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Different Types of Laboratory Ovens and Their Uses

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Laboratory Ovens

Laboratory ovens are one of the most important tools in any laboratory. They come with various settings, which can be configured to suit specific needs. These can range from curing large batches of plastics to sterilizing medical equipment at the right temperature and time. Different types of ovens are used by different laboratories based on their requirement.

From Gravity Convection to Mechanical Convection and Vacuum Oven, there are different ovens on the market designed for use in different scientific purposes. However, before buying any random convection oven for the laboratory, it’s important to understand its basic features. Here’s a rundown of a few such convection ovens used in laboratories, their key features, and uses:

Gravity Convection Laboratory Oven

Gravity convection ovens are designed to be energy efficient. This Lab Convection Oven by Global Lab Supply is compact and used mainly in research and development (R & D) labs. It also comes with a viewport through which samples can be viewed during testing. These ovens can hold up to 12 standard-size Petri dishes at once. They usually have a shelf life of approx 3-5 years, but the quality of their performance decreases over a period.

Key Features

  • Low cost and requires low maintenance
  • A better alternative to mechanical convection ovens
  • Ideal for conditions where it’s not essential to have temperature uniformity

Uses – These ovens are mostly used for heating any substance in powder form. It protects against any disturbance caused by the airflow generated by the fan.

Mechanical Convection Laboratory Oven

Mechanically convection ovens are designed for high throughput in the production environment, which is one reason why these are used in industrial processes. These ovens have several advantages when compared to a gravity convection oven. Samples can be stored at elevated temperatures, where the environment is not temperature uneven.

Another advantage of these ovens is that they can heat to a higher temperature range than the gravity convection ones. These are also called drum ovens and only require one operator for operation. They are ideally used in plastic production environments, such as injection molds or extrusion lines.

Key features

  • Higher throughput and provides more uniform temperature across
  • Less expensive and requires less maintenance work
  • Provide long hours of output without any problem

Uses – These ovens are used in large-scale laboratories where the temperature must be uniform. These ovens maintain a temperature within ± 1.5 degrees Celsius.

Vacuum Laboratory Oven

Vacuum laboratory ovens are used for high throughput chemical analysis and testing products, especially those requiring long shelf life. These food-grade vacuum ovens were specially designed for use in chemical testing laboratories and are used to provide a safe workplace for both humans and machines.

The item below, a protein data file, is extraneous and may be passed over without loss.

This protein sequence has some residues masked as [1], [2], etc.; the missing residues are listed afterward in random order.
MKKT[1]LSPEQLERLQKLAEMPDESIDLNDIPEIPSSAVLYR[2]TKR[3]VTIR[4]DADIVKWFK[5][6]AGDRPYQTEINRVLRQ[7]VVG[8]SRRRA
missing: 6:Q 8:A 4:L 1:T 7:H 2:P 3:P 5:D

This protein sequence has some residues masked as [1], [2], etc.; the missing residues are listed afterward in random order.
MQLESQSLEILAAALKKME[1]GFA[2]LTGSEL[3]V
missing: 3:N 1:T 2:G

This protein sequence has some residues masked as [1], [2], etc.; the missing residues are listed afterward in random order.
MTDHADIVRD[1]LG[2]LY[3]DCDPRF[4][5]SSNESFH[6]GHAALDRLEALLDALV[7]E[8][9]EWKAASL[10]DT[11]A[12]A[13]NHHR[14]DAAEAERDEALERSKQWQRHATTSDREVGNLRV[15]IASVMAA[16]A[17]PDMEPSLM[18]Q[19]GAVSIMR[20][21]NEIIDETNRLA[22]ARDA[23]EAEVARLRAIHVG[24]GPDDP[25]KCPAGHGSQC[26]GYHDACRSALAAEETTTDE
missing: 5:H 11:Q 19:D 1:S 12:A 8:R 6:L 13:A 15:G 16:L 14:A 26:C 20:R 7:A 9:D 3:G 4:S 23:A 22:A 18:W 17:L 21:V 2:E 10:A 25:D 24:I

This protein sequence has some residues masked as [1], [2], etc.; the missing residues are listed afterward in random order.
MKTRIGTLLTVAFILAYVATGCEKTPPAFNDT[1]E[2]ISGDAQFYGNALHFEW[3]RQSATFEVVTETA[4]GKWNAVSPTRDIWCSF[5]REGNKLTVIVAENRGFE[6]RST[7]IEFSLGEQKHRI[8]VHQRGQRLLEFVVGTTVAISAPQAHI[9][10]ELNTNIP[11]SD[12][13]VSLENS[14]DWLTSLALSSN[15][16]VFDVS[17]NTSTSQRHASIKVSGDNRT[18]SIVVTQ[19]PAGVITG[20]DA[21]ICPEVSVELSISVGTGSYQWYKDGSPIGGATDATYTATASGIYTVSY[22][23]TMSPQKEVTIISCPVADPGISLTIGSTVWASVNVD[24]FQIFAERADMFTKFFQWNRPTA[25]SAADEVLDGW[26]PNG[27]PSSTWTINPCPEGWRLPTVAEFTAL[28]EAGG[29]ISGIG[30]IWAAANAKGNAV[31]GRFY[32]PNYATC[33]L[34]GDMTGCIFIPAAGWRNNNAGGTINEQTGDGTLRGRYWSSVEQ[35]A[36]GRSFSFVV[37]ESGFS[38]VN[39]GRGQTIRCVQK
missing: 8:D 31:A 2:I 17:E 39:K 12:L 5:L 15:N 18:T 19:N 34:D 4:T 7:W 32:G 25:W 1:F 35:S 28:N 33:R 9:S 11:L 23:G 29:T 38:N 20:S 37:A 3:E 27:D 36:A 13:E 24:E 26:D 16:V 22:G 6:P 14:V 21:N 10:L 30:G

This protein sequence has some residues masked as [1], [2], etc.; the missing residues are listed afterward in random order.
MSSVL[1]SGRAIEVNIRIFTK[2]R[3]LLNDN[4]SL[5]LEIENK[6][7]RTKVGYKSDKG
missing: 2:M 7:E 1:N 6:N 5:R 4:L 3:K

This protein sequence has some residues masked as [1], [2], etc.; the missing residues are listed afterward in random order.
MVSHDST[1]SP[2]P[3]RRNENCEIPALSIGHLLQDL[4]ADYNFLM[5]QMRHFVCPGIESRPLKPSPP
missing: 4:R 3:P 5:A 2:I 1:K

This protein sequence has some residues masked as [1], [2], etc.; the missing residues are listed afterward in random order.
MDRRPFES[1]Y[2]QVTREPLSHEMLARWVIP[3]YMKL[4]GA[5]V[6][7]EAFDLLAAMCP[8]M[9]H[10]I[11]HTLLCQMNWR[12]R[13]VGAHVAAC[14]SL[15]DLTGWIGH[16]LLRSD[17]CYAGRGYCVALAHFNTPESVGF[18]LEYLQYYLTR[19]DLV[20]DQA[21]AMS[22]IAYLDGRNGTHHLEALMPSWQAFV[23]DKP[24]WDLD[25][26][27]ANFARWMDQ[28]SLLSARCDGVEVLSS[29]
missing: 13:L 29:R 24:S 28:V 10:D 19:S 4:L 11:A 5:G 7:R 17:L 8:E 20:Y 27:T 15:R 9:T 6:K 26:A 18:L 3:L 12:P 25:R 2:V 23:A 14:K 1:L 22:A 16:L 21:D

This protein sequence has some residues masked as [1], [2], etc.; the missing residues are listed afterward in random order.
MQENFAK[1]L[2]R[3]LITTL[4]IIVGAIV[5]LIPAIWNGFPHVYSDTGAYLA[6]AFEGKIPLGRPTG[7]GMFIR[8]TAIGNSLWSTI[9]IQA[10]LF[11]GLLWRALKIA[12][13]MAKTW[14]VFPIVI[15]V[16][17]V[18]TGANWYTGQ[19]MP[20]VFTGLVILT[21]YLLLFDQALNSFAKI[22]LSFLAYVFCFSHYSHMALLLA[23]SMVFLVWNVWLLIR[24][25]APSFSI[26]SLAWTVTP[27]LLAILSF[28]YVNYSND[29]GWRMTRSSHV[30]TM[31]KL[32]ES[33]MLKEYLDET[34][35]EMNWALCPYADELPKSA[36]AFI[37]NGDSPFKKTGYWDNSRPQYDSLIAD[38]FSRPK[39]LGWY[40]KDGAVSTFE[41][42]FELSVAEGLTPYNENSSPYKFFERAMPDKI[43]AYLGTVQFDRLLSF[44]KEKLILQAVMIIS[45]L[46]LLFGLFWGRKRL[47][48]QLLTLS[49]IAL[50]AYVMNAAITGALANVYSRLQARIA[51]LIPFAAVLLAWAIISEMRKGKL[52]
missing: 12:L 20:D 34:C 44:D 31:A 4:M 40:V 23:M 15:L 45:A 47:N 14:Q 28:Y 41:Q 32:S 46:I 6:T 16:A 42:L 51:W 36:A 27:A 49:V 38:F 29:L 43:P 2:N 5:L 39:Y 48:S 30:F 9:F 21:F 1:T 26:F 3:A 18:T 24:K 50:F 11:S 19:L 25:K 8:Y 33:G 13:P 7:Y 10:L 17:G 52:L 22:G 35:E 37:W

They are energy efficient, as they operate at low temperatures, which increases the lifespan expectancy of these ovens by over 50%. They have also been used in the pharmaceutical industry, where they read high-level micro-organisms like bacteria etc.

Key features

  • Energy efficient, majorly due to low-temperature applications
  • It prevents any type of damage from contamination with air particles

Uses – These ovens are mostly used in small-scale laboratories where the temperature must be uniform. These ovens maintain a temperature within ± 1.5 degrees Celsius.

Microwave Oven

Microwave ovens are used for heating objects, materials, or samples on a microwave frequency range. They operate through electromagnetic radiation and have a high thermal transfer rate. These ovens can heat up to 2000 Watts of power and are usually found in laboratories with large volumes of samples to be heated up quickly. These are mainly used in industries like medicine and food processing etc.

Key features

  • Extremely high thermal transfer rate, excellent for heating large batches of samples
  • It operates on electromagnetic radiation and can be used to heat a variety of samples.

Uses – These ovens are often used in laboratory settings where the high temperature of samples to be heated up is essential. These are mainly used in industries like medicine and food processing etc.

Forced Air Oven

Forced air ovens are designed to use forced air circulation to maintain the constant temperature of a sample. They are commonly used in industries where the object to be baked needs to be provided with uniform heating. These are especially used in industries like baking bread and other products. They prevent dead zones from occurring and keep the product heated at the desired level.

Key features

  • Uniform heating over large samples reduces dead-zone areas, which allows for less re-work
  • Can maintain the temperature within ± 1 degree Celsius

Uses – These ovens are used in small-scale laboratories where there’s efficient temperature uniformity required across a sample.

Final Words

These ovens are used in laboratories to provide heat and maintain the temperature of a sample within an acceptable range. They ensure that samples remain within an optimal temperature range, which is crucial for research and development.

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